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PODCAST: Dr. David Suzuki will retire this year as host of The Nature of Things

TODAY IN B.C.: The environmentalist and science broadcaster a household name in Canada

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Dr. David Suzuki joined the CBC in 1971 with the TV series, “Suzuki on Science.” In 1974, he developed and hosted the long-running popular radio program “Quirks and Quarks,” and several more TV specials followed. In 1979, he began hosting the ‘Nature of Things’, already in its 20th season.

Studying zoology and genetics in the United States, Suzuki returned to Canada in the early 1960’s, at a time when science was booming, and the space race was on.

‘Americans revel in money, and I didn’t like that. One of my heroes was Tommy Douglas. In the States, he would’ve been branded an outright commie, but the CCF at that time, now the NDP - was a legitimate party, I loved that we had Medicare, we had equalization payments’, says Suzuki.

‘I said, I have go to get out of this country. You know, I’ve never regretted that choice. Canada is different. I’m not saying we’re better than the US, it’s different. I prefer the differences in Canada’.

Suzuki tells ‘Today in B.C.’ host Peter McCully that there have been some issues that the “Nature of Things’ has focused on over the years that he feels have made a difference.

‘Shows that had an immediate effect, like the program we did on the Amazon, back in 1989, a two-hour special on a great dam being planned known as the Great Whale Project. I believe that our program stopped that dam from being built’.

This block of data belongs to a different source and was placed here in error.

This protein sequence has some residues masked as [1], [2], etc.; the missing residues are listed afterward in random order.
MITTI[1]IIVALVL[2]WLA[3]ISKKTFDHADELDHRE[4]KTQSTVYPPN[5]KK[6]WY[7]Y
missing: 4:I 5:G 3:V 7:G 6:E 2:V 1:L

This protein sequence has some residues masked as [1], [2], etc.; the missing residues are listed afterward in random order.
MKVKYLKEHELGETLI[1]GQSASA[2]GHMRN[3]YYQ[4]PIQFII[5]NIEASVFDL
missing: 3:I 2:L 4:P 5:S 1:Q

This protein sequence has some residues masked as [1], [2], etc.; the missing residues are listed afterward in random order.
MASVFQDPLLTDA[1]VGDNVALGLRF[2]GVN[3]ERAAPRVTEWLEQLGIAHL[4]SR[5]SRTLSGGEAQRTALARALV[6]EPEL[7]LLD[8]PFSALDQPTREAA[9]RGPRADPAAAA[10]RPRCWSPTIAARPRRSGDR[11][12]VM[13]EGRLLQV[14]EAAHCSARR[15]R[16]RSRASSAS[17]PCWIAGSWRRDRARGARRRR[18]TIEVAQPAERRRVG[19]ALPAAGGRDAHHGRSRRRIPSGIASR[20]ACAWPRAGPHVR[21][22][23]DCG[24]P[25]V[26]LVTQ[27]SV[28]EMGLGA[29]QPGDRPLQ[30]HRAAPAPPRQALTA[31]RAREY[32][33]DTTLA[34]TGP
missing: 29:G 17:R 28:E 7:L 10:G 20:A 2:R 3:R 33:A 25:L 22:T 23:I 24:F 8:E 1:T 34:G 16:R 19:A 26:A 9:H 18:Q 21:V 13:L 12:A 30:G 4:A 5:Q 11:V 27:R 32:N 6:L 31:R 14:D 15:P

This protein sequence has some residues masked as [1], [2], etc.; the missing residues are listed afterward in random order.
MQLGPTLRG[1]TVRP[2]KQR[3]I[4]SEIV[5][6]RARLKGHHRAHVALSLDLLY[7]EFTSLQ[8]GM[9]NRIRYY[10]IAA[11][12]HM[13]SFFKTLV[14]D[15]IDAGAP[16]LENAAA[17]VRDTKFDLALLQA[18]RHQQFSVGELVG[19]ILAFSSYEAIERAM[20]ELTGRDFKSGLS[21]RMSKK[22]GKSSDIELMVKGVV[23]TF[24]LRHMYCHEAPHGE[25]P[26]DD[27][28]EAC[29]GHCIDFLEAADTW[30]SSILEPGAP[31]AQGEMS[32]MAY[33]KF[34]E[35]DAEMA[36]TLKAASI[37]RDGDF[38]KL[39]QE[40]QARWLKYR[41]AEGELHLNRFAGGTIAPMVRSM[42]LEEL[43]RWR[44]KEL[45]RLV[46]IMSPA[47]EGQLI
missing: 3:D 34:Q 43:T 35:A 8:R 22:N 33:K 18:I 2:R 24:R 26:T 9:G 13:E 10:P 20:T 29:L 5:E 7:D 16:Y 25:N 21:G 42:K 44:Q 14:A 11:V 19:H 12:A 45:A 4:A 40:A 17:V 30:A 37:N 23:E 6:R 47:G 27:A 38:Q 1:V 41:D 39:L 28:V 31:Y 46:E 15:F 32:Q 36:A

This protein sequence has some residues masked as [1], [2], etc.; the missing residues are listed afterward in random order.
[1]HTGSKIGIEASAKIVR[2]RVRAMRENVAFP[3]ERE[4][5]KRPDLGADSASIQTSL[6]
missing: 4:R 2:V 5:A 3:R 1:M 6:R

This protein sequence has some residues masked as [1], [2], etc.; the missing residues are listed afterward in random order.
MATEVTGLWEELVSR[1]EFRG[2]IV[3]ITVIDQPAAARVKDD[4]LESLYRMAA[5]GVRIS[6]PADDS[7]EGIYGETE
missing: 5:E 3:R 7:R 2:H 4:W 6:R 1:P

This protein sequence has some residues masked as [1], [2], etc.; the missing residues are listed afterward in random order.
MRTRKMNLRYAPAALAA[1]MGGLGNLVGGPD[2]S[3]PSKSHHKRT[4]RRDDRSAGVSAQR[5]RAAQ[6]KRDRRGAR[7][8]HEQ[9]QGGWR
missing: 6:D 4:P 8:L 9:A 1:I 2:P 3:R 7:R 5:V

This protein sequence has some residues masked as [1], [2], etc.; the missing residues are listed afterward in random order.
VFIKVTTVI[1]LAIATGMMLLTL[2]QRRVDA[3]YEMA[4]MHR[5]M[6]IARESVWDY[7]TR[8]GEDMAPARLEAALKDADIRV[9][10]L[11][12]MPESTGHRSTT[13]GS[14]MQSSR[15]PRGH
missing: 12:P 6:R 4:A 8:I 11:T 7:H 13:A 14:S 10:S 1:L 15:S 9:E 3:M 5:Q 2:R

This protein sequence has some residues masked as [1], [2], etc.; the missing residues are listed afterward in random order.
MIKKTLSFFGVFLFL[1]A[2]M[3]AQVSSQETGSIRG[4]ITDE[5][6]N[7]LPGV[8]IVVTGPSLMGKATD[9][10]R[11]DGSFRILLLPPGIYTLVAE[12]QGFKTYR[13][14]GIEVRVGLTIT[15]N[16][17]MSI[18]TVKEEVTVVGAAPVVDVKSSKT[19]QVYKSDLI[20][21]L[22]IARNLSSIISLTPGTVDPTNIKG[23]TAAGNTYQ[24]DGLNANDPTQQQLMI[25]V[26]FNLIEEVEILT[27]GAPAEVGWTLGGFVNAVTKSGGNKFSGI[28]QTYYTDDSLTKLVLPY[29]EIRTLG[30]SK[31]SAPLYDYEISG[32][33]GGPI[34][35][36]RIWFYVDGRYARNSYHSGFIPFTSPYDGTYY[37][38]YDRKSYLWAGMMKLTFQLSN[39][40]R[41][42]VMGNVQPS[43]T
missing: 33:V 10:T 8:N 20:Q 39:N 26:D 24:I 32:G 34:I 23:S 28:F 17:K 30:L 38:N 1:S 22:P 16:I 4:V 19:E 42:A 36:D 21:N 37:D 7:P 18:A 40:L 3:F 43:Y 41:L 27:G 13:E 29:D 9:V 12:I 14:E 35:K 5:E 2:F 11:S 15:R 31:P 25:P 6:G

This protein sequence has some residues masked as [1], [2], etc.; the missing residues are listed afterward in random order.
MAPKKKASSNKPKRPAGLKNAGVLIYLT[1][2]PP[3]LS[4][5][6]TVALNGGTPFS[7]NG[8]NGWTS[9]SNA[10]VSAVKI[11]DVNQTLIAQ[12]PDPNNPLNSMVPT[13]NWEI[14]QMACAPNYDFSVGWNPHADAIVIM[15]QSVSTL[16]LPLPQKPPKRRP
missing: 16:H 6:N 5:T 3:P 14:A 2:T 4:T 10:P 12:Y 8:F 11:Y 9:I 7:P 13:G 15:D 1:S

A particularly personal and emotional program for Suzuki, dealt with Alzheimer’s.

‘My mother had Alzheimer’s and her three brothers and, and her sister all died of dementia. I offered to talk about how it affected me personally, and I think the personal involvement had a real impact on the program itself’.

Suzuki the author and co-author of over 50 books, says he will take on the role of an elder after retirement from the program.

‘I can just tell the truth and I can tell the truth on behalf of the one group that is least empowered in our society, and that’s our children. If our children aren’t at center stage in our conversation then what the hell are we doing all this, or not doing all this for?’

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Peter McCully

About the Author: Peter McCully

Peter has been a broadcaster and publisher on both of Canada’s coasts and has owned a small newspaper and run an advertising agency along the way.
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